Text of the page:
FINDINGS Assessing Tourist Destinations in BC The tourism-related groups were asked to discuss several tourist destinations in BC and indicate the strengths and weaknesses of each Kamloops was described as a small town that some respondents associate with industry. In the minds of some, it is not a destination but rather a city that is passed through on the way to somewhere else. As a tourist destination it is thought to be underdeveloped but with some potential. Some respondents noted that Kamloops does have tourism value in its proximity to Vancouver, its accessibility via a good highway system, and its golfing and hiking opportunities. Skiing is also available nearby at Sun Peaks. The Kamloops area also has many lakes, offering good options for camping and outdoor activities. In spite of this, however, most of these same respondents admitted that they would likely direct a tourist to other destinations first. Places like Victoria, for instance, are seen as being prepared to host tourists, with an infrastructure that guarantees that tourists will be aware of and have access to the things they want. “Kamloops hasn’t sold itself,” according to several of these respondents. Kelowna was described as a family-friendly, year-round tourist destination. It has a great deal to offer, mostly outdoor activities, both summer and winter. It also has a variety of good restaurants and higher-end hotels, something that Kamloops does not offer. And Kelowna is seen as having been better marketed than Kamloops. Williams Lake has only one association — the Stampede. “There is no other reason to go there”. When asked for initial reactions to Nanaimo, respondents had some positive associations. Some see it as a quiet coastal town that offers a quaint downtown, a delightful promenade and an array of enjoyable restaurants. It also offers lots of outdoor activities. For these respondents, Nanaimo’s proximity to Victoria, Parksville/Qualicum, and even Tofino make it an appealing destination. It provides access to all parts of Vancouver Island and was consistently described as the “gateway”. Being referred to as the “gateway” generally has positive implications in that it offers the traveler a place to stay while providing access to many other appealing places. When used to describe Nanaimo, however, “gateway” actually means, for some, a place travelers pass through or by but do not stop and visit. “Nanaimo has done a good job at moving people past the city” with the highway bypass that takes travelers around the city rather than through it, and with the highway system from the ferry which successfully moves people to outlying areas without even the briefest experience of downtown Nanaimo. Kamloops was similarly described as a city that travelers touch on the way to somewhere else. For some, though, Kamloops lacks the quaint downtown core that visitors to Nanaimo can experience. Moreover, Nanaimo is coastal and thus offers the natural beauty that most travelers expect of BC. Recommending a Tourist Destination The two respondent groups involved in the tourist industry discussed how they recommend destinations to tourists. There was agreement that any recommendation for a tourist destination would be based on the needs or desires of the traveler, on what things the traveler likes to do. This plays the most important role in recommending which locations they could visit. Having determined what a traveler wants, the recommendation is based on what a location has to offer but also on its overall environment, the infrastructure that is in place to serve the traveler, and the ability of the location to host the traveler in an appropriate way.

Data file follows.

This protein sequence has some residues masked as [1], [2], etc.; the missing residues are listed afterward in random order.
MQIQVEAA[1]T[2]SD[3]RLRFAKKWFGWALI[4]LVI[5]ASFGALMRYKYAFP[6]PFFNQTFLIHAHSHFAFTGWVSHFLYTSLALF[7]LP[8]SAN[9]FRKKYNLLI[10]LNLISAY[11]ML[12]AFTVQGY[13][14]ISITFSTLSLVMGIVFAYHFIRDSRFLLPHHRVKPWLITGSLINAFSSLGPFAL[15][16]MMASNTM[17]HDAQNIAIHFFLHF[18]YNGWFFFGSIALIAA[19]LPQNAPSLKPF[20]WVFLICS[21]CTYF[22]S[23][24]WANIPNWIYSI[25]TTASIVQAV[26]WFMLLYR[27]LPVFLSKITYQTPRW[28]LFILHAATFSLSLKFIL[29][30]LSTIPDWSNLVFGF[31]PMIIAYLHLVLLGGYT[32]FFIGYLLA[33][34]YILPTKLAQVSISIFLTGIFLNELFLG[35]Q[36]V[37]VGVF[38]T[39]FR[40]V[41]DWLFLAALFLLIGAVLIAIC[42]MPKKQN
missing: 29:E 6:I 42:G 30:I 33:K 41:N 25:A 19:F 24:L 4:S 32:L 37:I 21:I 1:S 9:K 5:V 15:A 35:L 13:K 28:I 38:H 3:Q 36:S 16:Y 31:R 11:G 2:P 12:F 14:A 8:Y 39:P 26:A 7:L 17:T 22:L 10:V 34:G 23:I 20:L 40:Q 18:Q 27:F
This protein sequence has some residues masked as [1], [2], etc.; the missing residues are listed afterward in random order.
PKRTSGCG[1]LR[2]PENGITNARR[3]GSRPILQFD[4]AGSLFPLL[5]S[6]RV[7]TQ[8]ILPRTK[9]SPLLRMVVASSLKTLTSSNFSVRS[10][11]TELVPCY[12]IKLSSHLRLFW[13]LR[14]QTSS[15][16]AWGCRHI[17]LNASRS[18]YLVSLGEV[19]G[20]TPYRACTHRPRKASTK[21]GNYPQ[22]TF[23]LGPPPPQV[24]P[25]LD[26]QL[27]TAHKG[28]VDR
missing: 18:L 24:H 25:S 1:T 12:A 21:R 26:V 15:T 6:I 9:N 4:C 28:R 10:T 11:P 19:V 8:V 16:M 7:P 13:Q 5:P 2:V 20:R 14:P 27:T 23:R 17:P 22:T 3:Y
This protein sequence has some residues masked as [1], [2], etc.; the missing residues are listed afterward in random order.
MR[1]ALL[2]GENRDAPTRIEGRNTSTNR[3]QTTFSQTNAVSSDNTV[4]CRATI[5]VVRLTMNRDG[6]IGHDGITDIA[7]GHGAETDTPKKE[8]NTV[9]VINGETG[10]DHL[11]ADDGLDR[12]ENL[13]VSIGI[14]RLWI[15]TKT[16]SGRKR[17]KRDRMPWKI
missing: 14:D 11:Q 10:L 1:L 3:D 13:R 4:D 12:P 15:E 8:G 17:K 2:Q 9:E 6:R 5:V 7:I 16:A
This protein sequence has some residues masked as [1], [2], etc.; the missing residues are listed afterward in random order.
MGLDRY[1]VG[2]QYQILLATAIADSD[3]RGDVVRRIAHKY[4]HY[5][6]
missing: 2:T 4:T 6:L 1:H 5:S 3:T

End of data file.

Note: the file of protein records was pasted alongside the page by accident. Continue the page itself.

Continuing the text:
Page 75

KNOWLEDGE BEYOND NUMBERS

Kamloops, for example, offers many outdoor activities, including skiing in the winter and golfing in the summer, and has many lakes in the surrounding areas. Yet most of the respondents would not recommend Kamloops because those things can be found in other environments that are more appealing and that have an infrastructure that will satisfy the traveler. In that regard, Kamloops lacks good hotels and its downtown is seen as unsatisfying because it lacks interesting shops and the quaintness associated with other places. Recommending a Conference Destination The group of conference planners discussed how they make recommendations for a conference destination, agreeing that there are several things that must be taken into account. The most important consideration for conference planners is whether the location has the necessary facilities. The size of the conference — including the number of booths, breakout rooms, and overall conference space required — will determine whether a location is even considered. Another determining factor is the number of hotel rooms and the quality of the hotels available in the area. Most of these respondents move their conferences to a different location each year. So having new places to offer is important. For some, past history with a convention centre is important. Some centres are created to allow easy access to the facility and have staff that is prepared to cater to the conference organizers to ensure that their needs are met. Most respondents also agreed that they would never book into a conference centre that is not yet built. Construction delays and staff who are unfamiliar with the centre are potential problems that these individuals want to avoid. They also want to select places that have activities to offer around the conference. Golf is a desirable activity, as is skiing in the winter. The availability of good shopping, good restaurants and the unique offerings of an area all play a role in ensuring that a location is part of the consideration set. Accessibility is also very important. Locations that are more difficult to get to often result in lower subscription to the conference. Poor accessibility translates into added cost to get there, which also affects enrolment. Holding a conference in Cranbrook, for example, is likely to have lower enrolment than one held in Kelowna, largely because of accessibility though also desirability.